2020: A Year in Review

I honestly do not know where to start, so I’m going to rely on chronology to help me make sense of this all.

January

Who can even remember what was happening in January? That was seven years ago. I was barely an adult. I’m pretty sure I still had braces and acne.

I was working at the East Bay Depot for Creative Reuse (remember that?).

I attended a potluck at my writing mentor’s house and took a shot of vodka to honor my reading of “Anna Karenina”.

Star Wars: The Rise of Skywalker was in theaters (remember movie theaters?).

February

I traveled to El Paso, Texas to visit a dear friend. (Remember traveling?) I visited New Mexico for the first time and soaked in hot spring. A transphobe spat in my face, but otherwise it was a very pleasant visit.

I quit the Depot and started working for The RealReal which meant traveling on a bus down to the South Bay every day. What a strange time that was. (Fun fact: I was a part of not one, but two class action settlements this year – one against Blue Bottle and one against the RealReal. It’s really fun to have a job.)

March

I started to hear more about this “Covid” thing. There were rumors that some people had tested positive in LA and that it “might” spread up north. Oh, the ignorance. Oh, the privilege.

I turned 27 years old and had a birthday party on March 12th at a bar with a rooftop patio (remember bars?). It was the last time I’d have a normal social gathering for the year, but I didn’t know that then.

On Monday, March 16th the order for shelter in place came through. I started writing about my experience in lockdown.

April

Exactly one month after my birthday, my Uncle John passed away. I was unemployed at this time and continuing to shelter in place, so I couldn’t visit with my family. There wasn’t a funeral. I just held onto that grief and shoved it down and buried it under all the collective grief around me.

Three days later, on April 14th the last possible day, I found out I had been accepted to the University of Idaho for grad school.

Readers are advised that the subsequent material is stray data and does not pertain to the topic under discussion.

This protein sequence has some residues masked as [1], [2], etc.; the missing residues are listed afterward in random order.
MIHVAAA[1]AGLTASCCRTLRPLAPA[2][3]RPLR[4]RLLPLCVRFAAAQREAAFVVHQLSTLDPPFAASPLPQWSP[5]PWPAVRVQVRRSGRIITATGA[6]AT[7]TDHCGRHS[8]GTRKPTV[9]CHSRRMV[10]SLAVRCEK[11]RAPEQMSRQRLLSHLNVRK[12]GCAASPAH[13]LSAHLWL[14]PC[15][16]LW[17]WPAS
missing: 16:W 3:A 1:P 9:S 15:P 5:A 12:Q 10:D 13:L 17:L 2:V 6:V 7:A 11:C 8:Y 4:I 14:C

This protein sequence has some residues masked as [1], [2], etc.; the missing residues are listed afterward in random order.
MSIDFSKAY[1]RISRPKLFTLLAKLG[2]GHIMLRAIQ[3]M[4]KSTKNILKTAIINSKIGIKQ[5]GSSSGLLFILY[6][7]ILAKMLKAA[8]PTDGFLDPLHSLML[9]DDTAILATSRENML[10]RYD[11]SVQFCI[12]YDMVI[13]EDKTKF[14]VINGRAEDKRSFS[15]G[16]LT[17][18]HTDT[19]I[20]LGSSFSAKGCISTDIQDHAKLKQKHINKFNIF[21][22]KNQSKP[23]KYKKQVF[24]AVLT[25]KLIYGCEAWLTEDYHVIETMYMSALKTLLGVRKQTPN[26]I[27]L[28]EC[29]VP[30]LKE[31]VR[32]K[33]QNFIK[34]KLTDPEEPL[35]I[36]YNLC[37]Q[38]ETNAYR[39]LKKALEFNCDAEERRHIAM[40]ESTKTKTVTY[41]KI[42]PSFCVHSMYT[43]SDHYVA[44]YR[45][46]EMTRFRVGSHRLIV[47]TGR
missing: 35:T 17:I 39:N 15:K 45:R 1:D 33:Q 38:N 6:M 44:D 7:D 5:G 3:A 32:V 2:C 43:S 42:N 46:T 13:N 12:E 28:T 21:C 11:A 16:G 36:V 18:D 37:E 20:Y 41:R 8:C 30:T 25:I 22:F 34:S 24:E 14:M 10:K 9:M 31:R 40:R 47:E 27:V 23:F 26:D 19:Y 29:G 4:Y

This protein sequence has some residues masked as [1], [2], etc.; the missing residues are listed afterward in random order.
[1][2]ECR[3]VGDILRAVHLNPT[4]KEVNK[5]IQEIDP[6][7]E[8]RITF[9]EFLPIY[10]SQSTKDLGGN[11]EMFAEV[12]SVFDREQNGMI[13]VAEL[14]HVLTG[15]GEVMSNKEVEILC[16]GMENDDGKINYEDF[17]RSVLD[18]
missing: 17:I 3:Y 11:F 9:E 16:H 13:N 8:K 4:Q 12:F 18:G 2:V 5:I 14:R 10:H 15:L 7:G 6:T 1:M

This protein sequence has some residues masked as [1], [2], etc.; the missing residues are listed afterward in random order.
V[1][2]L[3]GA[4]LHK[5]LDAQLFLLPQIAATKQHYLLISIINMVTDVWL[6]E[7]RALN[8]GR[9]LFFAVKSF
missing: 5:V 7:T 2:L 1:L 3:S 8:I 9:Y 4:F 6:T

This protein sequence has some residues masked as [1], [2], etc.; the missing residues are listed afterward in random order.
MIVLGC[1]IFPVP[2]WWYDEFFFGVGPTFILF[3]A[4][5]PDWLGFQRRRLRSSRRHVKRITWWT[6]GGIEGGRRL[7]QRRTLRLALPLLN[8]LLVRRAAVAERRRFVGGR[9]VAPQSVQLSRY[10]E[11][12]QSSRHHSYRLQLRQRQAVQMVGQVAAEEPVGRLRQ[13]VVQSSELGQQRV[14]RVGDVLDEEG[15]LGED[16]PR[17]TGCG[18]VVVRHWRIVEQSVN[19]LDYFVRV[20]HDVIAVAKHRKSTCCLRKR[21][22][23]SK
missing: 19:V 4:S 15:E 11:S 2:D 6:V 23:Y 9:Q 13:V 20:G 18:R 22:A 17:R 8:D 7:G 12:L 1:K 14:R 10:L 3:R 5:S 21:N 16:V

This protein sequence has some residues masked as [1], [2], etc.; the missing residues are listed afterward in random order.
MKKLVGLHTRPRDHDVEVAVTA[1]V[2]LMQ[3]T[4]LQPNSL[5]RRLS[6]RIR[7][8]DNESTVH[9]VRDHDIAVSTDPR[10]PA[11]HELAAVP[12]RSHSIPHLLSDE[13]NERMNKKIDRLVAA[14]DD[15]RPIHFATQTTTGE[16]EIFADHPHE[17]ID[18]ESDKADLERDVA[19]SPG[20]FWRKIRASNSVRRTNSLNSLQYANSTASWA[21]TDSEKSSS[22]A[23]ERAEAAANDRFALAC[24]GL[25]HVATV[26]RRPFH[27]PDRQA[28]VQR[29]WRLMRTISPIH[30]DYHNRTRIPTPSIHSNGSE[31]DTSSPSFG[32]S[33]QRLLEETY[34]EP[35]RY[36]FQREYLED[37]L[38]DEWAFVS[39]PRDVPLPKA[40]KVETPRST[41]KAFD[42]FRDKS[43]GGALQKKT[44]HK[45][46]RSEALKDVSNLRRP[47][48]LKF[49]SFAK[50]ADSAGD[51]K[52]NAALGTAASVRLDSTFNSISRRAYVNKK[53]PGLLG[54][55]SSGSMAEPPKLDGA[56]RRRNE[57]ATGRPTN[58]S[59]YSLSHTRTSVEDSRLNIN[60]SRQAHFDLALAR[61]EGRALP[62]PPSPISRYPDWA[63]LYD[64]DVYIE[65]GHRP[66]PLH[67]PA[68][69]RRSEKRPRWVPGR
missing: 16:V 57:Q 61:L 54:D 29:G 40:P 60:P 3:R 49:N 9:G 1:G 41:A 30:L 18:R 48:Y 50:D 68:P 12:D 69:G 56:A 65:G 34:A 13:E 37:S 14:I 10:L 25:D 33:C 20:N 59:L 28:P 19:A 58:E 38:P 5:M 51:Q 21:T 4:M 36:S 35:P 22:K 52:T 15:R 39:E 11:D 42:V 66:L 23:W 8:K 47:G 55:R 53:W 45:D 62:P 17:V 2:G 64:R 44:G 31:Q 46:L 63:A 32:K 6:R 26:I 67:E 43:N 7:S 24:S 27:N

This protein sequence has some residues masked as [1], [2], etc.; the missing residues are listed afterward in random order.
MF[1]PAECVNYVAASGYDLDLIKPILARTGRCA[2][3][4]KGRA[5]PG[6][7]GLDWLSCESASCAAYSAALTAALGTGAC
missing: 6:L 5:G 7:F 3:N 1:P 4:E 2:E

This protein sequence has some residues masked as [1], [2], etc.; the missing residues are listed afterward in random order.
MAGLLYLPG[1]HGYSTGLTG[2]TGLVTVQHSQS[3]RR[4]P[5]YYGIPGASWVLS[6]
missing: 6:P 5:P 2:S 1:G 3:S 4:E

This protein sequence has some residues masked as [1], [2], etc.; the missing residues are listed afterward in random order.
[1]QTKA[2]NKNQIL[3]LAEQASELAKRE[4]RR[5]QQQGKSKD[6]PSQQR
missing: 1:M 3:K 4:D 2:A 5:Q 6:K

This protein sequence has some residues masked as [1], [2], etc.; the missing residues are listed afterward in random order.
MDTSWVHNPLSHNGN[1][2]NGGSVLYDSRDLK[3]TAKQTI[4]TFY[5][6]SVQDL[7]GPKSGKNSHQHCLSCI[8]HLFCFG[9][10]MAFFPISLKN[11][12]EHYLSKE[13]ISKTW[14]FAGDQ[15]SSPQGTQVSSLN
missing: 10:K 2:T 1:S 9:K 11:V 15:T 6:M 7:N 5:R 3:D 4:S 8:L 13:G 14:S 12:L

May

I started making plans for my move to Idaho. I figured that if I was going to be hiding from people anyway, it made more sense to hide someplace cheaper than the most expensive place in the country.

On May 25th, George Floyd was murdered by the police. My last few nights in Oakland, I lay in my mostly empty apartment listening to the helicopters and praying that no one I knew would be harmed. The community had been harmed enough. Everything was breaking apart.

June

I moved to Idaho. What a surreal journey, in just a few hours I was out of Oakland, out of the city and somehow driving through the mountains. The place that had been my home for the last four years went from a reality to a memory.

I started to meet people in my grad program and got to know the town of Moscow (very slightly). From its idyllic Main Street to its fundamentalist cult. When I moved, the number of infected in Latah County was 9. Now, after the return of students to the University, there are more than 2,000 cases and 6 deaths.

In June, I also joined a DnD group.

July

Faced the catch-22 of trying to both find health insurance and secure the ability to teach virtually. You may recall some frustrated Facebook statuses from this time.

I continued to take a workshop with my Bay Area writing group which provided some much needed stability.